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A still from the movie.
A still from the movie.

Film Review: Jaanisaar

Muzaffar Ali's costume drama set 20 years after the 1857 war of independence, is riddled with problems

Muzaffar Ali’s last feature film as director was the 1981 classic Umrao Jaan. Thirty-four years later, he returns with another costume drama set 20 years after the first war of independence in 1857.

The film opens with Lord Macaulay’s 1834 address to the British parliament. From there, we cut to scenes of a gravedigger, a young boy being mentored by Queen Victoria, a girl being trained in combat one minute and popping up at a kotha (brothel) the next. Suddenly, the boy has grown up. Still an Indian prince by birth, but an Englishman by training. Raja Ameer Haider (Imran Abbas Naqvi ) returns to the opulence of his royal life in Awadh, where he instantly falls in love with the courtesan Noor (Pernia Qureshi).

But the English colonizers represented by the woman-beating Lord Cavendish (Carl Wharton) have different plans. Divide and rule, collect taxes, burn the crop and grow opium and let the natives starve. By and by, Haider sees the evil ways of the foreign oppressors and, propelled by his love for Noor and the discovery of his past, becomes a jaanisaar (one who sacrifices his life for a purpose). While this might sound plausible, the narrative jumps around in such an incoherent way that it takes the best part of 2 hours before one comprehends the plot.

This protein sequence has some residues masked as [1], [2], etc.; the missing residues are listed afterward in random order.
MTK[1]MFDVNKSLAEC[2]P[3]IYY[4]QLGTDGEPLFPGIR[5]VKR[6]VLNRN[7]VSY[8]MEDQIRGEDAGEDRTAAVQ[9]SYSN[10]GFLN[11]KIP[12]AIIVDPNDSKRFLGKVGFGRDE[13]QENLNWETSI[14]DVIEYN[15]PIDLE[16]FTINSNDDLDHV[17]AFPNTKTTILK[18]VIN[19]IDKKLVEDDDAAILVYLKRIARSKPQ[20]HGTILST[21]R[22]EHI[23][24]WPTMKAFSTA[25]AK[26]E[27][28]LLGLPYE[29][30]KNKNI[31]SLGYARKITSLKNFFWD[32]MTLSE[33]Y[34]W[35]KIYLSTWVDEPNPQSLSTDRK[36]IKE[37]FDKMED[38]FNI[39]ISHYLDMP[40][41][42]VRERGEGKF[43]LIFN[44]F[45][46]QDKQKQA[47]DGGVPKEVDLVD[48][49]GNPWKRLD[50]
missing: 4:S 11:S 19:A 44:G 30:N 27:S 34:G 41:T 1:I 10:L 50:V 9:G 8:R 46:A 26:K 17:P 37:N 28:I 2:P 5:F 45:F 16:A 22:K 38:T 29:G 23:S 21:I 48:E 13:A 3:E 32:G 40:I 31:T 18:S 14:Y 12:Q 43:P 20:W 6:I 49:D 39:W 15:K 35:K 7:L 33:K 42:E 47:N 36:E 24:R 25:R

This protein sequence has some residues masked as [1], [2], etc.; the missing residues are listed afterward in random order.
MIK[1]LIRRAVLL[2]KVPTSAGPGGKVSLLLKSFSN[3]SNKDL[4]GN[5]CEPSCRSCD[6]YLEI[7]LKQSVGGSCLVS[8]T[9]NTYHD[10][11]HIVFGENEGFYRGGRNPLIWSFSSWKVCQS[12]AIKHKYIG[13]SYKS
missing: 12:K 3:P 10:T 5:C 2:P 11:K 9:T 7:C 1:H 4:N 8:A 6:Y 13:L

Jaanisaar is a catalogue of problems, not least the messed-up script, which carries five writer credits. Add to this a wooden lead actor and a debutant who spends most of her time posing like a teapot—propping up the swathes of brocade she’s draped in.

For all the seemingly authentic locations, the painted backdrops make certain scenes look like a school play. Most surprising are the dance sequences. They do not do justice to Birju Maharaj and Kumudini Lakhia, the celebrated dancers credited with the choreography, in no small measure owing to the complete miscasting of Qureshi. Besides being co-writer, producer, director, composer, Ali also takes on an acting role—as the epitome of a jaanisaar and the aforementioned gravedigger.

If there is anything you take away from this over-styled indulgence, it’s the showcase for the beautiful craftsmanship of Indian weavers, embroiderers and Meera and Muzaffar Ali’s design house, Kotwara, accessorized with rich jewels from the Amrapali brand.

Jaanisaar released in theatres on Friday.

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